Strategic grazing on cheatgrass-dominated rangelands can reduce this invasive species and reduce fuel loads for wildfires. Barry Perryman, Professor of Rangeland Ecology and Management, University of Nevada (Reno) has been researching the problem of cheatgrass (downy brome) and ways to utilize it, for many years.
“I’ve observed what’s happened in the West since the 1960’s. Cheatgrass was already here, but in recent decades has greatly expanded across the landscape,” he says.
Land management agency strategies to control cheatgrass weren’t working. This grass is native to central Asia, but always grazed. “It’s hard to find cheat grass there, unless you look under a thorny shrub where animals can’t reach it. Those regions don’t have fires.” There isn’t fuel buildup from year to year because everything is grazed.
By contrast, in the American West, fires have increased dramatically. Since the late 1970’s, government land managers and environmentalists thought we should leave more grass, and reduce grazing, allowing old grass to accumulate.
Perryman started an experimental project to reduce carryover fuels by grazing cheatgrass in the fall. Grazing it in the spring is common; grazing animals will eat it when it’s young and green, but it goes to seed early and protein levels drop. Cattle avoid mature cheatgrass, with its sharp seed awns. “Later in the year, after the seeds drop, it becomes palatable again, but still low in protein,” he says. This can be resolved by providing a protein supplement.
Range managers can estimate the amount of dry grass on various allotments, and number of grazing days could be planned accordingly. “For fuels management, if we have 500 pounds of old dry cheatgrass per acre on Sept. 1, and reduce that to 200 pounds per acre during fall grazing, this could make the difference between being able to make a direct attack or a non-direct attack with a fire crew if a fire goes through. By September the fire season for that year may be over, but if it’s a dry fall it may not be. Even if we get fall rain and don’t have to worry about fire, this would be 300 pounds per acre that won’t carry over into next year,” says Perryman.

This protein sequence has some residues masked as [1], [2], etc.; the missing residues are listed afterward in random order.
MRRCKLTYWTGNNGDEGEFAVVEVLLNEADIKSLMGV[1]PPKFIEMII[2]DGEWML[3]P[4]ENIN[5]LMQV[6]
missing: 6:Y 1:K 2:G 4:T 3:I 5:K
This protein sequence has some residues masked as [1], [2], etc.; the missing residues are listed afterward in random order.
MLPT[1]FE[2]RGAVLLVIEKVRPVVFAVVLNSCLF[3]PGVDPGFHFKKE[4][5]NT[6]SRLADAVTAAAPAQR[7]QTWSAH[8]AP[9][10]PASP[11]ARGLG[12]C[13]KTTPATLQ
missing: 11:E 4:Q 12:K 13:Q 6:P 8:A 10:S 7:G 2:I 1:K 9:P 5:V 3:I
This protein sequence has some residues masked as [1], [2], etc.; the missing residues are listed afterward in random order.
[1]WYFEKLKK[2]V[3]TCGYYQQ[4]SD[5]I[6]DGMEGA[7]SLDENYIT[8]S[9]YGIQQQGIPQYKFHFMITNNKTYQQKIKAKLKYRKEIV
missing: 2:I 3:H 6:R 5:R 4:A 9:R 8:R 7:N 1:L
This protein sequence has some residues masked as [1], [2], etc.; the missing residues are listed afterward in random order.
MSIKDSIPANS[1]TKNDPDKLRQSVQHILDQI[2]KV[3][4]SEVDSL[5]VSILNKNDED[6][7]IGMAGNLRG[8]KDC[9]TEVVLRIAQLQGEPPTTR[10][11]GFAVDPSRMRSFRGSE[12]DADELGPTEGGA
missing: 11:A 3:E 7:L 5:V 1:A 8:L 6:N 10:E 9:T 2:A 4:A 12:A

Cows prefer cheatgrass
Even though protein levels in dry grass are low, energy levels are high (structural carbohydrates that cattle convert to energy during rumen digestion). “Crude protein level in cheatgrass can be highly variable from year to year--as low as 3%, and as high as 8%. When given a choice, cows prefer dry cheatgrass in October rather than dry crested wheatgrass, or any native perennial that’s not green and growing. Cheat grass becomes softer in the fall and not as stiff,” he explains.
“In the fall when everything is dry, cows are in their second trimester of pregnancy (and calves are weaned), when their nutrient demand is lowest,” he says. Protein supplement will increase feed intake when eating dry forages that are low on protein. They need protein to feed the microbes in the rumen that digest fiber and turn it into energy. With protein supplement, cattle consume more dry feed.
In Perryman’s experiment, cheatgrass seed banks were reduced significantly in grazed areas. Even though the plants already dropped their seeds, grazing made a difference; cheatgrass does not establish very well on bare soil. It needs litter—old plants from last year and all the previous years they were not grazed. “Standing dead material protects the seed and it germinates in that litter. If you remove the litter (grazing in the fall), any seed that’s still there may germinate but dies. It can’t survive and establish a new plant on bare soil,” he says.
“Our project showed that if there are any perennial grasses left, within about 3 years of fall grazing we can shift the dominance from cheatgrass to perennials and they can then keep cheat grass from proliferating.” Without such a thick stand of cheat grass—which grows much thicker than bunch grasses--perennials can thrive, with more access to sunshine, water and soil nutrients; it’s not all used by cheat grass.